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(R. 66). Dr. Vanderzyl, in his consultative examination in April 2008, found a "full active range of motion in each segment [of the spine] without pain, tenderness of deformity." (R. 159; see also R. 164). Medical improvement may be shown by decreased medical severity of any one impairment present at the time of the comparison point decision. (See POMS DI 28010.015(C)(1)(d)). However, an assessment of decreased medical severity of an impairment requires consideration of all relevant symptoms, signs or laboratory findings. See DI 28010.015(C)(3)(a)("In considering prior and current symptoms, signs and laboratory findings, consider all of the evidence relevant to a disability determination at each point."); Although the first ALJ did not discuss it in his decision, he had before him a range of motion form completed by another consultative examiner, Dr. Davis Arnold. (See R. 71). As noted above, it is not apparent from the previous decision how "limited" plaintiff's range of motion was at the time of Dr. Banner's assessment. Additionally, the earlier favorable decision does not state whether the consultative examination reports of either Dr. Banner or Dr. Arnold included results of x-rays. If they did, the ALJ would have been required to compare them with the x-ray results set forth in Dr. Vanderzyl's report (see R. 159) in assessing medical improvement. In making his finding of "medical improvement," the ALJ relied on in addition to the RFC comparison "credible non-medical evidence of record, including the claimant's ongoing work activity,"4 and the fact that there was no documentation showing that "the claimant has sought or received any medical treatment for any medical condition on a regular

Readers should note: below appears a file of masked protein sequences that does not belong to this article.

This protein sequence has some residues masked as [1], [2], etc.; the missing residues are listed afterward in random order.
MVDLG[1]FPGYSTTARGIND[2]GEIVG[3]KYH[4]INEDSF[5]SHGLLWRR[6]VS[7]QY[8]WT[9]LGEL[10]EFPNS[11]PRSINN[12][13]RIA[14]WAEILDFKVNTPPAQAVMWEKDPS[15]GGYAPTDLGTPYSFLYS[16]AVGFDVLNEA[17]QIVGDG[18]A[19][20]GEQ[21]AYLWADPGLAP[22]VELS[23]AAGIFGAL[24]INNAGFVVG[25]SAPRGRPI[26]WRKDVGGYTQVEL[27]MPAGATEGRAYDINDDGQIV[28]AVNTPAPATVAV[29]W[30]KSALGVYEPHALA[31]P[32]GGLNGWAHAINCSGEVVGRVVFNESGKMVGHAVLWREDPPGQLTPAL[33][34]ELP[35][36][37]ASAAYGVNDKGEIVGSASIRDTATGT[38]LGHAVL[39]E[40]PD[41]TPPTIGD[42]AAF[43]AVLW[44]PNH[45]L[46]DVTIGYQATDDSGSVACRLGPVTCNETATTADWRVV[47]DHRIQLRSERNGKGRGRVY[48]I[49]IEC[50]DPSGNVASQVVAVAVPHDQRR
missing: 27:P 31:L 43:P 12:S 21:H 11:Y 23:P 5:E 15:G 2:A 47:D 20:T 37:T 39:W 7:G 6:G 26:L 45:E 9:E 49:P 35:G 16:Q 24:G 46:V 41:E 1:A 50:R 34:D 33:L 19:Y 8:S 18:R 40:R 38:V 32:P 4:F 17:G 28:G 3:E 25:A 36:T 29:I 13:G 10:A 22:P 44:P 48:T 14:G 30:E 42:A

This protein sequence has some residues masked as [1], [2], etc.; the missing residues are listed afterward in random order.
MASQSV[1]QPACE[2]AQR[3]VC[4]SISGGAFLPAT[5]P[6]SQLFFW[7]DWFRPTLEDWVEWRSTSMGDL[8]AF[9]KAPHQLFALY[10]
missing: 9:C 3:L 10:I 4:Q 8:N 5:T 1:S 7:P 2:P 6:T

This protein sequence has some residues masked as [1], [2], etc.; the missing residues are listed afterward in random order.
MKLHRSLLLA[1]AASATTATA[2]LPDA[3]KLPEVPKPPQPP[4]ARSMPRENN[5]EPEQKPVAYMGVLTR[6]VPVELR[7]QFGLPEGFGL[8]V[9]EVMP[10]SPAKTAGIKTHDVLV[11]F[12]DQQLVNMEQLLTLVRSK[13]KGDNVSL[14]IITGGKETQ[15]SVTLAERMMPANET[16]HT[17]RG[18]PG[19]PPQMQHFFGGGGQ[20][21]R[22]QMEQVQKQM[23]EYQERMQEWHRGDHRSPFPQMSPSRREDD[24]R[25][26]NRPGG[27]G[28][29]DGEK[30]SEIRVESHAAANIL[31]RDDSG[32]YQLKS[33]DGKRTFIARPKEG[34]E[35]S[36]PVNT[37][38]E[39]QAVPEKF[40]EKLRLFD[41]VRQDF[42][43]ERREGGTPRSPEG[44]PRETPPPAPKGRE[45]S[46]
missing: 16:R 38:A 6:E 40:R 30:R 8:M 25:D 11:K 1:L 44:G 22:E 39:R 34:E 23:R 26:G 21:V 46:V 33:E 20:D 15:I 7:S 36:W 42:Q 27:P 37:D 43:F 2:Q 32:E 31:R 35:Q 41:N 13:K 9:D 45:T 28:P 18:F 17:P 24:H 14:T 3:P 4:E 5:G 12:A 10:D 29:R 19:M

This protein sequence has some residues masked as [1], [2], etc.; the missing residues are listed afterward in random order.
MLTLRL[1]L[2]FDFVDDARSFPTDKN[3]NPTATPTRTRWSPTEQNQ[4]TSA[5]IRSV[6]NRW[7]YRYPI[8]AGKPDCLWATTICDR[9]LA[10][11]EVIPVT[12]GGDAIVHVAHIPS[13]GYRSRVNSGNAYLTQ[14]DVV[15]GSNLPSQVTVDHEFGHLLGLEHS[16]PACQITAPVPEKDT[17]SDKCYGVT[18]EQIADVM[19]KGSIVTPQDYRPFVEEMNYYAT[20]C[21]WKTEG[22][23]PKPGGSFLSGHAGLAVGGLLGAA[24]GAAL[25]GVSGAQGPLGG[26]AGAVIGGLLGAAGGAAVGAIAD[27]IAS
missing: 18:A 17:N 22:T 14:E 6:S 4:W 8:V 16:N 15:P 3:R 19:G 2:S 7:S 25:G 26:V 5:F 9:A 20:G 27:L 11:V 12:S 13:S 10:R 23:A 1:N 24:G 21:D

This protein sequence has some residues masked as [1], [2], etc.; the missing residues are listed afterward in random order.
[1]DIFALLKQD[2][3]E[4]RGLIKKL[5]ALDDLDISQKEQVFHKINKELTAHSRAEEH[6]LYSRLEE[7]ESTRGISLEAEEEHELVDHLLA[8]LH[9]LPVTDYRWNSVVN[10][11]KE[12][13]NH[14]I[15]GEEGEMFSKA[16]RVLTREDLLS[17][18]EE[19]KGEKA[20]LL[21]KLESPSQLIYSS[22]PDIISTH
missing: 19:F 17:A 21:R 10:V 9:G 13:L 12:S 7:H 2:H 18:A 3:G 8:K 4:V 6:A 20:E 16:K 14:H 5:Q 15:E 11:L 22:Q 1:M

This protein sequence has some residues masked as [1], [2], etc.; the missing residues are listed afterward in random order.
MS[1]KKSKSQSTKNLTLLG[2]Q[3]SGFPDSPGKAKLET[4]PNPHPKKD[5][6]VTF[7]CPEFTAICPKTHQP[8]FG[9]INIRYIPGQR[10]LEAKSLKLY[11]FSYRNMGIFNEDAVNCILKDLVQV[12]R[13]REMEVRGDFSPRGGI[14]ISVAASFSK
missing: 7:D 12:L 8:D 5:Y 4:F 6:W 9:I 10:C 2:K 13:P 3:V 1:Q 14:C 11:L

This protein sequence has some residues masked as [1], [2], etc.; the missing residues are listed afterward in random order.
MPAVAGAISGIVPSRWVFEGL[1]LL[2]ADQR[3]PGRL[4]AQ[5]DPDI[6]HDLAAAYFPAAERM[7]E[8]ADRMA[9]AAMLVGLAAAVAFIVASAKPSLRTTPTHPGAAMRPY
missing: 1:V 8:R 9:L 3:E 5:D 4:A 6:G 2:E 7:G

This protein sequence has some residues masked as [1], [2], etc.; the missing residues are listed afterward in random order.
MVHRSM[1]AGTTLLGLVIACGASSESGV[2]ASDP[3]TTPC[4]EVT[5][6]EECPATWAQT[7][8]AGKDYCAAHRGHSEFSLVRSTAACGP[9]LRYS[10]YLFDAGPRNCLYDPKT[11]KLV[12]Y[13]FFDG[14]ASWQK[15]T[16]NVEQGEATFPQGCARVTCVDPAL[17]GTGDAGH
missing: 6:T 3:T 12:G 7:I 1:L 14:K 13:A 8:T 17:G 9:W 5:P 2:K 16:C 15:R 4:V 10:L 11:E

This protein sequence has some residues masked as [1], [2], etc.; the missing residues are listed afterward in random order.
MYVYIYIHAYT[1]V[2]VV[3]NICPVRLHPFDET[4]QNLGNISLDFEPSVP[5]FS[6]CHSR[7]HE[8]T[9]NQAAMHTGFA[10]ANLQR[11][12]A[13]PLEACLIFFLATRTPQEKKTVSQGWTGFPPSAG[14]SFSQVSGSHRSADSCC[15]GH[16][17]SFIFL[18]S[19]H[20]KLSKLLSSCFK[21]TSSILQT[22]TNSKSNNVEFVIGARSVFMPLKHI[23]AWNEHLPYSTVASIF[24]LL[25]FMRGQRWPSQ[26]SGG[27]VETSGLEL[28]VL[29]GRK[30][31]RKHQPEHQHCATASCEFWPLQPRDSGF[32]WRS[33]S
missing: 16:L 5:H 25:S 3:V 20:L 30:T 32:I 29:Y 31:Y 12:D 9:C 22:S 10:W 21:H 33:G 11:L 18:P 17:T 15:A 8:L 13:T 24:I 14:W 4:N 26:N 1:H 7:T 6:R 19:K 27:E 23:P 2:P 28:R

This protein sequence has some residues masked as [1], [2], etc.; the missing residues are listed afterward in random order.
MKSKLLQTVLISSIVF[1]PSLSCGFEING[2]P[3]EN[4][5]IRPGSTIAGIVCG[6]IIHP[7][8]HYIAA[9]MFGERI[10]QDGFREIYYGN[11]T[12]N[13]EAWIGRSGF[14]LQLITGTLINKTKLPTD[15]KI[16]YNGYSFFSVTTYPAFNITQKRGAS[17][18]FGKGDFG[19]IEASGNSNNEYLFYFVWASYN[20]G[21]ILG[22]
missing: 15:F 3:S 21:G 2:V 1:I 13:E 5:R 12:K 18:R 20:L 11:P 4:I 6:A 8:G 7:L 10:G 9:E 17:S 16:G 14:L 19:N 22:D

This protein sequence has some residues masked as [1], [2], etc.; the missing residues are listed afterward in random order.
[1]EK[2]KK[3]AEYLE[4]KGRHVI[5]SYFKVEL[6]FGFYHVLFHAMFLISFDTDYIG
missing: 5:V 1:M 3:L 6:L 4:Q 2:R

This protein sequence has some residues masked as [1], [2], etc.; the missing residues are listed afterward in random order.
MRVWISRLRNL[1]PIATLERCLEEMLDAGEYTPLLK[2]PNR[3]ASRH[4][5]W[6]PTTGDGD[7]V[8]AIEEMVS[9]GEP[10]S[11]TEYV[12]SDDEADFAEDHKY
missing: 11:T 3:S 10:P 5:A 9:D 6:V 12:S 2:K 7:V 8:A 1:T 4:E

The ALJ did not specify the "other credible non-medical evidence" he considered on the issue of medical improvement.
basis, nor has he taken any medications, other than over-the-counter analgesics, since December 1, 2005." (R. 30-31). It appears that while he did not explicitly do so the ALJ may have intended to incorporate his evaluation of plaintiff's subjective symptoms into his medical improvement finding and to conclude that plaintiff's current "symptoms" attributable to his back impairment are not as serious as his "symptoms" at the time of the favorable decision. However, the court declines to construe the ALJ's statement to include this particular determination because the ALJ failed to develop the record regarding plaintiff's symptoms. While the ALJ had access to plaintiff's subjective complaints to Dr. Mitchum and Dr. Vanderzyl, and to plaintiff's very limited statement in the disability report that his "[b]ack is worse," and "[b]ack pain - can't work" (R. 137, 141), the ALJ did not take any testimony at the hearing regarding plaintiff's symptoms. He took only limited testimony about the physical requirements of plaintiff's work activities,5 with the bulk of the testimony being directed to the issue of whether plaintiff's work was "gainful." (See R. 187-224). The ALJ terminated the hearing when he determined that he had elicited enough testimony to support a finding that plaintiff is engaging in substantial gainful activity, erroneously concluding that he could not move on to "step two." (R. 223).6,7
Plaintiff testified that he lives in a small trailer on the property where his brother-in-law stores equipment for his septic tank business, that he "looks after" the equipment to make sure no one steals it, that he runs errands, and that he rides with his brother-in-law to the job site between one and three days a week, but does nothing at the job site other than "sit around and talk." (R. 198-203). While the issue of substantial gainful activity is a consideration on cessation of Title II disability benefits, it is not a factor in the continuing disability review of Title XVI SSI benefits. Compare 20 C.F.R. § 404.1594(f)(8-step sequential evaluation for evaluating continuing disability under Title II; step one determination that plaintiff is engaging in substantial gainful activity and that any applicable trial work period